Quest stage 2: First Sprint (4 quest points pr. player)

Stage 2B has 4 quest points per player and has no additional keywords beyond the Race keyword. When this stage is defeated, the first player must make a racing Attack test. If the players get 1 STRAIGHT result (plus 1 additional STRAIGHT result per stage they have completed this round), excess progress is placed on the next stage. If you fail, each character gets 1 damage. This can be absolutely fatal for Silvan decks, Hobbit decks, or other decks which rely on frail heroes and/or allies, so it is well worth preparing a strong attacker for this test. Luckily, an attacker can more often be kept in spare than a defender. Failing to have an attacker for the combat phase means an enemy will stay around for an additional round while failing to have a defender can mean the loss of a hero. If you play few characters and your other characters have many hit points, this is a test you can down prioritize. But you better clear it with the rest of the table before you do! The repeated tests at quest stages means that heroes that can quest without exhausting ( Radagast, an elf with Light of Valinor) or heroes with readying effects (Aragorn or a hobbit with Fast Hitch) can be very helpful to ensure that you have characters available for the racing tests. Keep that in mind when you select your lineup.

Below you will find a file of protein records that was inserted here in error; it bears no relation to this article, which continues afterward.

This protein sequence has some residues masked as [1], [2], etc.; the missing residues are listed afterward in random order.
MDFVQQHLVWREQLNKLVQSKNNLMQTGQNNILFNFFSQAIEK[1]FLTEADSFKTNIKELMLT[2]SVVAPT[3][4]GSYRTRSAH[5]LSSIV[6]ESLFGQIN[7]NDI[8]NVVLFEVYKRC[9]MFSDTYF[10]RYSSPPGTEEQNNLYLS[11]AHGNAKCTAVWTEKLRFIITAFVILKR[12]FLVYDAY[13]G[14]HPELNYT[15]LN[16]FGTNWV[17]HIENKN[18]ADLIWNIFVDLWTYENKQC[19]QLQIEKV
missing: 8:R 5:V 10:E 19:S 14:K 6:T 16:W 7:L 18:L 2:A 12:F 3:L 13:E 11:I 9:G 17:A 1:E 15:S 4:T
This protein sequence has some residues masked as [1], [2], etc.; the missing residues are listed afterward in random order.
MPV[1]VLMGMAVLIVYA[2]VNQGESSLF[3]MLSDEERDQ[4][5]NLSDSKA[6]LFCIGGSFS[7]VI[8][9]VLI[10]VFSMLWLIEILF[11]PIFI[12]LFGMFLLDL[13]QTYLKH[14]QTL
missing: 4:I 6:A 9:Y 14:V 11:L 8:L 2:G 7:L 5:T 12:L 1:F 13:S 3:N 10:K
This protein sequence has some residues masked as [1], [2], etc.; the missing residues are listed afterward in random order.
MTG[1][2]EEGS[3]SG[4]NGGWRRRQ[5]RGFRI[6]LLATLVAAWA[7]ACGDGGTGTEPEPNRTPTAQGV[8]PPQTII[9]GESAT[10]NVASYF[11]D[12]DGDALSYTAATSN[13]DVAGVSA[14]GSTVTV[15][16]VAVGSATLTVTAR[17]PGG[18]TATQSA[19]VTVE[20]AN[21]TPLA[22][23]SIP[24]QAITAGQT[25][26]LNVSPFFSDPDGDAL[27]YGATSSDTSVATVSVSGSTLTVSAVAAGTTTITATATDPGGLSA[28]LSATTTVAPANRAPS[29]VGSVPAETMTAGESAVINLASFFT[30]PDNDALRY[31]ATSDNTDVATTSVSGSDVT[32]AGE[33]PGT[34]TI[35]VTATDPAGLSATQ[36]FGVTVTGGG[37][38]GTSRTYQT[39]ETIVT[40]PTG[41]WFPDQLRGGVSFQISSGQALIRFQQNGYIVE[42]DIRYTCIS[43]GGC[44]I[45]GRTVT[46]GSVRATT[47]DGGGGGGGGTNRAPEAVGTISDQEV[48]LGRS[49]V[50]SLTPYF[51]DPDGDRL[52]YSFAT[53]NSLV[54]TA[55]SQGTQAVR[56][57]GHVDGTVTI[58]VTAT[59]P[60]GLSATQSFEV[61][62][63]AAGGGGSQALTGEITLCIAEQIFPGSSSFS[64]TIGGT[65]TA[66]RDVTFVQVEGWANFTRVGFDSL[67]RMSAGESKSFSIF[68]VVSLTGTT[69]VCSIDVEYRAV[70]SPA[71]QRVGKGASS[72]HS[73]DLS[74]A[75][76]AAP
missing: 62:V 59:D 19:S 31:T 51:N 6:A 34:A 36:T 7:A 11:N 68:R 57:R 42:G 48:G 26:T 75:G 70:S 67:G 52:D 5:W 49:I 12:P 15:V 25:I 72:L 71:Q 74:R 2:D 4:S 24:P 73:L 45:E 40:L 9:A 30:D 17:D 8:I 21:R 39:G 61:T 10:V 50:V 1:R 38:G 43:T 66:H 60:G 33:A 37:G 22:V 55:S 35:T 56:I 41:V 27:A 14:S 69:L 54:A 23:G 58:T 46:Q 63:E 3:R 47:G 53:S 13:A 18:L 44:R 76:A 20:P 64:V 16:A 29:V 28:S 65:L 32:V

Quest stage 3: The Turnaround (4 quest points pr. player)

Like the other stages, Stage 3 has 4 quest points per player. When this stage is defeated, the players need to make a Willpower Racing test. It can be tricky to hold back a sufficiently powerful willpower character to pass and still place enough progress, which is why it is crucial to clear locations as they appear in the previous stages. But if you made it this far and still feel like you have the chance in the race, you should have sufficient willpower. The racing test needs a TURN result, plus an additional TURN result for each stage you have completed this round. If the players pass the test, excess progress is placed on the next stage as usual. If the players fail, each player discards an ally they control. While this can cost you a key ally, I usually have a few allies that I’m happy to throw in front of a strong enemy or sacrifice to the encounter deck. Unless I’m really keen on placing progress on the next stage, I will not worry too much about this test.

Quest stage 4: The Farthest Edge (4 quest points pr. player)

At this point, you know the drill. When Stage 4 is defeated, the players need to make a racing Defense test for 1 STRAIGHT result (plus 1 additional pr. yadda yadda yadda…). If you succeed, you get to place additional progress on the next stage. If you fail, reveal the top card of the encounter deck or top-2 cards if there are 3 or more players. This is a test I would prioritize. Revealing encounter cards clogs up the staging area, making it harder to advance fast. You might need to block the Champion’s attack if you are at the same stage as the Wainriders, and for this reason, it is a good idea to have more than one defender in the deck. Some of the defensive allies like Winged Guardian or Defender of Rammas can come in really handy here.